* CONTAINS SPOILERS
The Orenda by Joseph Boyden received both acclaim and criticism for its depiction of First Nations peoples and historical account of pre-colonization in Central Canada. Reading the book, I couldn’t help thinking of a number of movies I had seen in the past, including The Last of the Mohicans, Dances with Wolves, Thunderheart, and especially Black Robe, which is based on the Canadian novel. Mostly stories where the lives and customs of First Nations tribes are observed by an outsider, but this book was a completely different experience for me.
The Orenda takes place during the mid-seventeenth century in Canada where what is now known as the province of Ontario was a vast wilderness and home for many First Nations people. The story has three narrators: Christophe (also known as the Crow), a stubborn French Jesuit missionary; Snow Falls, a young Haudenosaunee girl adopted by the Huron; and Bird, a Huron warrior and leader, who becomes Snow Falls’ adopted father. The story spans several years starting with Snow Falls and Christophe coming to live with the Huron tribe and neither fitting in very well. The years are tense for the Hurons as they are worried about their feud with the Haudenosaunee, cannot rely on their alliance with the French and face other obstacles such as poor crops and new fatal diseases. All comes to a head when the Haudenosaunee attack the Huron tribe when they are at their weakest and all must fight and sacrifice to the tragic end.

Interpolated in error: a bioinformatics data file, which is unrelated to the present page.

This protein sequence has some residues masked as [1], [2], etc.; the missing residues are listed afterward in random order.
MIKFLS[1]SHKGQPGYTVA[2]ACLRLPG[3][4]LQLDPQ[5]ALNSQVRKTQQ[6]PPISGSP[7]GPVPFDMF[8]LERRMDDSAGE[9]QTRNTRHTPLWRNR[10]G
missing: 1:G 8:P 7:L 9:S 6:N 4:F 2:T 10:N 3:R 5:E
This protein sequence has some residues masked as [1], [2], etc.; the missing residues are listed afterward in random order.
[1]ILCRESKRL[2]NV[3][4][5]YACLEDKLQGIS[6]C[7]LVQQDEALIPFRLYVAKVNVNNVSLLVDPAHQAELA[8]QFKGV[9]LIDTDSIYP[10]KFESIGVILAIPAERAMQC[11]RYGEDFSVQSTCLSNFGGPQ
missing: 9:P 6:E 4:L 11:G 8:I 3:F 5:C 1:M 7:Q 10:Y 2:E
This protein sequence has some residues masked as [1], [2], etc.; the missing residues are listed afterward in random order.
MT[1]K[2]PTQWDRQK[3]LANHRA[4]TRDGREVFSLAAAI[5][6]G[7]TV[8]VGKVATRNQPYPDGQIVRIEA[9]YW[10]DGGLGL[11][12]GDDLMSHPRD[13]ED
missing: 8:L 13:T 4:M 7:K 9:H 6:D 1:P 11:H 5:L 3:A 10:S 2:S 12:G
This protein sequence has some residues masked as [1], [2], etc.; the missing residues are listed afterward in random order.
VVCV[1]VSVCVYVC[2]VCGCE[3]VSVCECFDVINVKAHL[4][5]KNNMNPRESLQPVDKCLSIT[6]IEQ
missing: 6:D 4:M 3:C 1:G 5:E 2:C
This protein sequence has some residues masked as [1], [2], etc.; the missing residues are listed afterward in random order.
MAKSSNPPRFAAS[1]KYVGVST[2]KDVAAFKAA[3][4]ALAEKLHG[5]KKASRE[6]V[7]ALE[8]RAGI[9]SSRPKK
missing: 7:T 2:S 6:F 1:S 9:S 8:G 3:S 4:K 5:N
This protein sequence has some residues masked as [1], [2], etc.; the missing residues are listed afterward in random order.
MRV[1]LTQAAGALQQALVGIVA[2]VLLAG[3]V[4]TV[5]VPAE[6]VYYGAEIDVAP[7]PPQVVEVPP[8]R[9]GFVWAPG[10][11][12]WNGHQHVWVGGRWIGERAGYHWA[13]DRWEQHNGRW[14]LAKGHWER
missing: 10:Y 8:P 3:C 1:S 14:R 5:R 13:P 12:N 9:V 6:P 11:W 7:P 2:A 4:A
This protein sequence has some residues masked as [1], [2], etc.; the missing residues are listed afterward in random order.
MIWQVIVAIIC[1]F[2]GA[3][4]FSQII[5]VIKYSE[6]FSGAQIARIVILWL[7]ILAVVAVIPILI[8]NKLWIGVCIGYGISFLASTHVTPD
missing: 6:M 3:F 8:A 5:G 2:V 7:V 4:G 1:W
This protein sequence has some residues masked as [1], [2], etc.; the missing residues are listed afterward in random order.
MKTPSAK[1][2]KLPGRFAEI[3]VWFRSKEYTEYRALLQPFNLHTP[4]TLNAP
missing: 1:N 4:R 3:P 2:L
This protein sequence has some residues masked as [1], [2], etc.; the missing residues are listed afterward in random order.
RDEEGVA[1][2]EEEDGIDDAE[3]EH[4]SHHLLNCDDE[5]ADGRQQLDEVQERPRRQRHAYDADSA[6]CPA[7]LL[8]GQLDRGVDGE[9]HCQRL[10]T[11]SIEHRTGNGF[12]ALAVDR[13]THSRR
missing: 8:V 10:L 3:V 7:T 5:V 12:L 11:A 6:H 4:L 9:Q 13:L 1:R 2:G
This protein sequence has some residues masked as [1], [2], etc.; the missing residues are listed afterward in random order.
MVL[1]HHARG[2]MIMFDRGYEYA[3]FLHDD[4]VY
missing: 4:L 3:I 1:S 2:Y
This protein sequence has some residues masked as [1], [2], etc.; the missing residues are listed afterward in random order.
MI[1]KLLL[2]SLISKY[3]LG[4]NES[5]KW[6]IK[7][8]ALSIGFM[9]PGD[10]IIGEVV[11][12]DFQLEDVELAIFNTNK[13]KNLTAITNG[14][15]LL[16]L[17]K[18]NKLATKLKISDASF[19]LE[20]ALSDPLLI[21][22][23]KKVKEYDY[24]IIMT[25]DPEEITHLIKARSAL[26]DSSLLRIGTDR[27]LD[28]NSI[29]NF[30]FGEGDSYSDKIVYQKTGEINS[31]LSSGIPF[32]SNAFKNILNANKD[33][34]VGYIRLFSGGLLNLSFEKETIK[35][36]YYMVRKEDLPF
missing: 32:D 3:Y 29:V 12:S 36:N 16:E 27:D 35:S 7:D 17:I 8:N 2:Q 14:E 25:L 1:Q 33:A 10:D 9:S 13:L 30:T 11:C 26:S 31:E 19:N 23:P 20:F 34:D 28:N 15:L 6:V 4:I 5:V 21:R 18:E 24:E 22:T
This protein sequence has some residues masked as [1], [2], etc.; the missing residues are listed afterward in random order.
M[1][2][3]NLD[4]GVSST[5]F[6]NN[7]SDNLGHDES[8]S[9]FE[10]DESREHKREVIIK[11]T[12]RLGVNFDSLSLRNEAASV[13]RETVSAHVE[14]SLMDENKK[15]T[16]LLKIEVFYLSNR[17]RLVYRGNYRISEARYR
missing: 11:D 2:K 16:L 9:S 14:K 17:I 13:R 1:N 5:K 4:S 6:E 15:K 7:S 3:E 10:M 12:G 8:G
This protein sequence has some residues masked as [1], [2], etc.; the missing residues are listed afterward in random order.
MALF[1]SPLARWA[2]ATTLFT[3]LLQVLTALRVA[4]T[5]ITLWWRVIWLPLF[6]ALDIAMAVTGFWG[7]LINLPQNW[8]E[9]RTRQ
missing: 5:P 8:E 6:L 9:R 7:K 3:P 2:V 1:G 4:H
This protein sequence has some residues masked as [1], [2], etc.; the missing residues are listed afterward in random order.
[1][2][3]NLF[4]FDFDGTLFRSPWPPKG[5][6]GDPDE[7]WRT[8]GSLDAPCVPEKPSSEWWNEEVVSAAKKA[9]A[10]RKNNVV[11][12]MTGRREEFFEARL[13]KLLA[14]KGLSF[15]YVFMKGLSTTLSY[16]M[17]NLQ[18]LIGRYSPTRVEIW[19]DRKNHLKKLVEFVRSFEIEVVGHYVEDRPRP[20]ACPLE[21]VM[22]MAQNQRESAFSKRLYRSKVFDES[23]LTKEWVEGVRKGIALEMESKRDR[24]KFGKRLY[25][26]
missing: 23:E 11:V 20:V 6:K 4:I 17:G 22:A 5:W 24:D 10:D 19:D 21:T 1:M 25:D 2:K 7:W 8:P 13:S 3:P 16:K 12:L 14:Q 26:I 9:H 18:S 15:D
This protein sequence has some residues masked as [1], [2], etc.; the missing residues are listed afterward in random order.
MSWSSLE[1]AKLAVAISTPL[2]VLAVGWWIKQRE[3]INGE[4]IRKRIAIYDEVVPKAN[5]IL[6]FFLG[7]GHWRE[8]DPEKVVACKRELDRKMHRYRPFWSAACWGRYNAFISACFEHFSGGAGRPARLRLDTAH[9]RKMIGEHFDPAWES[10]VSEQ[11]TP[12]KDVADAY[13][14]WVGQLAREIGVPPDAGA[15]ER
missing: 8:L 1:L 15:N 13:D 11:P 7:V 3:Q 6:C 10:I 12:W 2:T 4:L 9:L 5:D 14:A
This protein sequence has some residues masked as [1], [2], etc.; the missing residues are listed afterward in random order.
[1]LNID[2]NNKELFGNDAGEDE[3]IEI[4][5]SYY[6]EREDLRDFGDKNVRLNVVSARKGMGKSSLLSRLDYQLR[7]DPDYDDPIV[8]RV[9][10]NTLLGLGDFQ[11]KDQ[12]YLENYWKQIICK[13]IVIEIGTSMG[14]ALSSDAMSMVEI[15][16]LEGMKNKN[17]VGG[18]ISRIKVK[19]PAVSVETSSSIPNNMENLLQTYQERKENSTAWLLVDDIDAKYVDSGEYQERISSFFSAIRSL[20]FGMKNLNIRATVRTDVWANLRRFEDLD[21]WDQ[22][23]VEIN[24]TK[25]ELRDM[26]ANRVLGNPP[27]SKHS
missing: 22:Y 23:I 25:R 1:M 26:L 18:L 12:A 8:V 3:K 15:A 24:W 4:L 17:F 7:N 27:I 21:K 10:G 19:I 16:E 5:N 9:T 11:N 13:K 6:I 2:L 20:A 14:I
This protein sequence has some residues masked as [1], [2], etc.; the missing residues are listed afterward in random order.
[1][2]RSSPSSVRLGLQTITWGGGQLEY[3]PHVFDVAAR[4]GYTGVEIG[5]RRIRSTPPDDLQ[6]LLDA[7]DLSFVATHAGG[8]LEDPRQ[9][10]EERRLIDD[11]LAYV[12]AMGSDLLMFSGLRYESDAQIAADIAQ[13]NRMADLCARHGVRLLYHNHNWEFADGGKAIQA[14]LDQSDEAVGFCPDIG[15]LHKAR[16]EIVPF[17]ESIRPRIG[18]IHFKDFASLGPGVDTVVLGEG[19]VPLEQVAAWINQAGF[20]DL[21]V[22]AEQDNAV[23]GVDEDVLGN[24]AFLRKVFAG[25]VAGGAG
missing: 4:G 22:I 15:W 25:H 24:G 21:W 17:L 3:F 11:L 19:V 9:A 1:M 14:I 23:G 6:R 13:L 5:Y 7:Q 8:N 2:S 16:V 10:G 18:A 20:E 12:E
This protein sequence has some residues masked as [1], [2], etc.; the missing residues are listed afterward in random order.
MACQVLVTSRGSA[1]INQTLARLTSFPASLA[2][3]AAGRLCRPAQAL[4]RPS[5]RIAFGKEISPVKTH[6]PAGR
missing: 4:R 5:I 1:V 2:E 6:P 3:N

I read a lot of criticism of Joseph Boyden’s lack of historical accuracy for this book. However, reading The Orenda purely to enjoy the story itself, I was astonished at Boyden’s powerful storytelling. I liked the tripartite point of view that provided the different perspectives (both European and First Nations) and emotional reactions of the main characters to the events that occur. I felt completely immersed in the world of the Huron village and was fascinated by the lives and customs of the people.
Thanks to years of desensitizing, I didn’t notice how violent the story was at first. But then after a few intense descriptions, I realized there was much more to come. So let me just say The Orenda is not for the squeamish. The book is full of vicious fighting and torture with all of the violence excruciatingly detailed.
Despite the criticism against it, The Orenda is an epic book and I believe it will continue to grow in stature, at least in Canada. Although I felt I have experienced this kind of story before, the three narrators blend together to bring a unique perspective of a time when the country was rapidly changing and the characters in the book were desperate to hold onto the beliefs that shaped their identity. It was a mesmerizing read and totally unforgettable.